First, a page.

A. I always thought it would be a good idea. I covered retail a long time; every so often I’d have to go out and see what shoppers thought. I wished I’d kept a database because if I needed to, I could have found shoppers quickly instead of having to get in the car and go find them.
So the database was something in the back of my mind I knew I wanted to do from the beginning.
Q. How does it work?
A. It’s an Excel file and I just manually enter everyone I run across.
Q. How useful has it been?
A. It works pretty well. When some new Census data came out and revealed there were more African American newcomers in the area, a reporter came to me and asked for help; I was able to pull some names from the database because I’ve had personal contact with most of those people.
It’s early yet, but I’m starting to see patterns. There’s a ton of connections here with upstate New York. That’s actually a story I’m doing. I plan to look at the database for trends and patterns.
I also have this feature in my three-day-a-week column, where I run a newcomer’s headshot and print questions. I’ve been using the database to keep track of the people I need to contact for that feature. So it has an immediate application.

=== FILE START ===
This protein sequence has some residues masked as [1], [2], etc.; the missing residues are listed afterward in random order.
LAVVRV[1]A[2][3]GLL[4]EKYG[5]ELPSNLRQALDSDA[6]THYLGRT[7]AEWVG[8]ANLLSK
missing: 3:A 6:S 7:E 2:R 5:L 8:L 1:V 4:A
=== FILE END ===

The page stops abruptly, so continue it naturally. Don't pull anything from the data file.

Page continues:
Q. Are there any drawbacks to using a database?
A. Inevitably, I won’t be entering some information about people that I later wish I might have, such as their religion, their ethnicity, or something else I don’t have a field for. It’s a pretty basic database. I get their e-mail address, phone number, name, age at time of interview, when they moved here, where they moved here from and an “other” field where I put whatever will help me remember things about them. I don’t want to ask every single person a bunch of questions that might make them uncomfortable.
Q. Do you ask for permission to include someone in your database?
A. If I asked them for their contact information, they know they might be contacted again. Sometimes, I say I need a few more pieces of information for my database and they understand that they’re going to be part of that.
Q. Another tool you use is your blog. Why did you decide to start that?
A. It was part of my vision for this job. Most newcomers find us online first before they find us in the newspaper. I just knew it was going to be crucial to have a strong online presence. So, it was a choice between a blog and a question-and-answer thing that we do. Those are the two ways we establish an online presence. I chose the blog, New Around Town, because I wanted to be freer to write my own things. (Dyer started the blog on June 15, 2006.)